Trolling the bottom: How facts got trumped by volume
© Getty Images

Google defines “trolling” as making a deliberately offensive or provocative online posting with the aim of upsetting someone or eliciting an angry response from them. This makes a “troll” someone who makes a deliberately offensive or provocative online posting. In observing both people and world events of late; it would be fair to extend the term from cyberspace to the current state of public discourse. Philippine President Rodrigo Duterte’s trolled President Barack ObamaBarack Hussein ObamaMiami Herald publishes names of all kids killed by guns since Parkland shooting 
 Virginia can be better than this Democrats have a chance of beating Trump with Julian Castro on the 2020 ticket MORE when the leader of the archipelago nation called the U.S. president a epithet.

While President Obama did briefly meet with President Duterte on the sidelines of the ASEAN conference, Duterte showed no class or respect for the Presidency in insulting President Obama. Given a Nuclear North Korea and China’s aggression in the South China Sea, both nations probably needed the full meeting more; where Duterte could have been forced to apologize publically in Obama’s presence.

The current presidential campaign is further proof that accuracy and respect have been trumped by volume and rhetoric. 

Trolling has metastasized itself so deeply within American culture that it’s advanced far beyond people’s offense to comments on social media or an internet post. It has contributed to a collective refusal to research fact and internalize information which results in a rejection of facts.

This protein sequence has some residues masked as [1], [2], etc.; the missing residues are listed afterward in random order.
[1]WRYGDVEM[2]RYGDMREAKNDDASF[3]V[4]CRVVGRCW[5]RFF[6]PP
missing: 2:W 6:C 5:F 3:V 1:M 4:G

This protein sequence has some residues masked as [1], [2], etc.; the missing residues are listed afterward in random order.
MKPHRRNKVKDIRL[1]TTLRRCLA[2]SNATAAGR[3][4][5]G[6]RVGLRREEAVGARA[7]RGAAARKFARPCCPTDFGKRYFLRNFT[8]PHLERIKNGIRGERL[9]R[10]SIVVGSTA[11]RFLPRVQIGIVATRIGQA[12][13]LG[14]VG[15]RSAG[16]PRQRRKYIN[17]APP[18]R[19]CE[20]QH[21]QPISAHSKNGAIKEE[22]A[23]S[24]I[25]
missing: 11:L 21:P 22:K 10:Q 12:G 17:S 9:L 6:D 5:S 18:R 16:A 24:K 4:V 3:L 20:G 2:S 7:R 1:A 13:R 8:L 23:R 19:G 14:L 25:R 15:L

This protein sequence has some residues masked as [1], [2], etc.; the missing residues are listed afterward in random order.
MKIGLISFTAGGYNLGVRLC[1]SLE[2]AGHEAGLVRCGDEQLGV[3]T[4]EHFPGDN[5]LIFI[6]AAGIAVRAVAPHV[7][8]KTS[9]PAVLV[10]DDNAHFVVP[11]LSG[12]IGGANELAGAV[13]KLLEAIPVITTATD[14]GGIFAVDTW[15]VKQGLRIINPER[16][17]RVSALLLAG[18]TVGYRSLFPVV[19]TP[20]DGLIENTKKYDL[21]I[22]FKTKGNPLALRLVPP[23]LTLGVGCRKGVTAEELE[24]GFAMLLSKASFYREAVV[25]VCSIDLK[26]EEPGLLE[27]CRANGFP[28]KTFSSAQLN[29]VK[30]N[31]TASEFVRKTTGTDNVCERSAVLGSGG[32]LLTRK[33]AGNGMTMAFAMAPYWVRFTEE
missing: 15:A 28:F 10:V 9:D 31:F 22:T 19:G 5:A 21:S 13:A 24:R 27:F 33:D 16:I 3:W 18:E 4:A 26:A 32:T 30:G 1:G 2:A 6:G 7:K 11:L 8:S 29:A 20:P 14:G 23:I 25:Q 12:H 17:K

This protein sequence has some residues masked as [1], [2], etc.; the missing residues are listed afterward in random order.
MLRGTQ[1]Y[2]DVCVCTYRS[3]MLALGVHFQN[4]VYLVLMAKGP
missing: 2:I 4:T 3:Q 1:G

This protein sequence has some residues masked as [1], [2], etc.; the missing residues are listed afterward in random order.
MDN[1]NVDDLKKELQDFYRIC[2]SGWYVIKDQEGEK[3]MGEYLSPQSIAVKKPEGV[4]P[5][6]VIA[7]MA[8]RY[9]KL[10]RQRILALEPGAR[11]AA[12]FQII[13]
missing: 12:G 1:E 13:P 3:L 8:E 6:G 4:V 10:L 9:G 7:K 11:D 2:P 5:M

It dominates discussion on race, culture and our debate on law enforcement.

In the wake of the shooting of Michael Brown in Ferguson, the phrase chanted by protesters there and at almost every similar protest since has been “Hands Up, Don’t Shoot.” The phrase came from an eyewitness account by Brown’s friend at the scene of the shooting and the strong-arm robbery at a convenience store which preceded it that day. However, numerous other witness accounts from other African American neighbors and two independent autopsy reports on the Brown shooting established that there is no physical way that Brown had his hands up and back turned to Officer Darren Wilson when he was shot; as reported by his friend.  Has that stopped BLM from repeating “Hands Up, Don’t Shoot” or labeling Wilson a murderer since? No. Why let other witnesses, medical reports, or the opinions of a racially-diverse Grand Jury deter our “troll” culture from a good narrative.

The Ferguson shooting did, however, create a high public demand for Police body cameras.  These body cameras have helped police transparency, as well as creating a record of a myriad of false complaints filed on officers. However, body camera footage fuels this corrosive “troll” culture. The posting of police body camera footage on social media has created a voyeuristic demand to see people on their worst day, every day; regardless of their privacy. Worse, even law enforcement officers who are exonerated through body camera footage are left to condemnation by “trolls,” regardless of official findings. This leaves leaders in the law enforcement to ask, why spend tens of thousands of valuable, sparse funding dollars on body cameras when nobody seems to care about the truth anyway?

There is a simple solution to this problem, but one nobody may want to use. If the established media, courts, and our politicians could find the intestinal fortitude to not address “trolls,” they’ll lose the temporary outrage and the spotlight they crave.

Mannes is a national subject matter expert in public safety. He serves as a member of the Pierce College Criminal Justice Studies Advisory Board in Philadelphia and is a Governor on the Executive Board of InfraGard, the FBI-coordinated public-private partnership for critical infrastructure protection. Follow him on Twitter @PublicSafetySME


 

 The views expressed by Contributors are their own and are not the views of The Hill.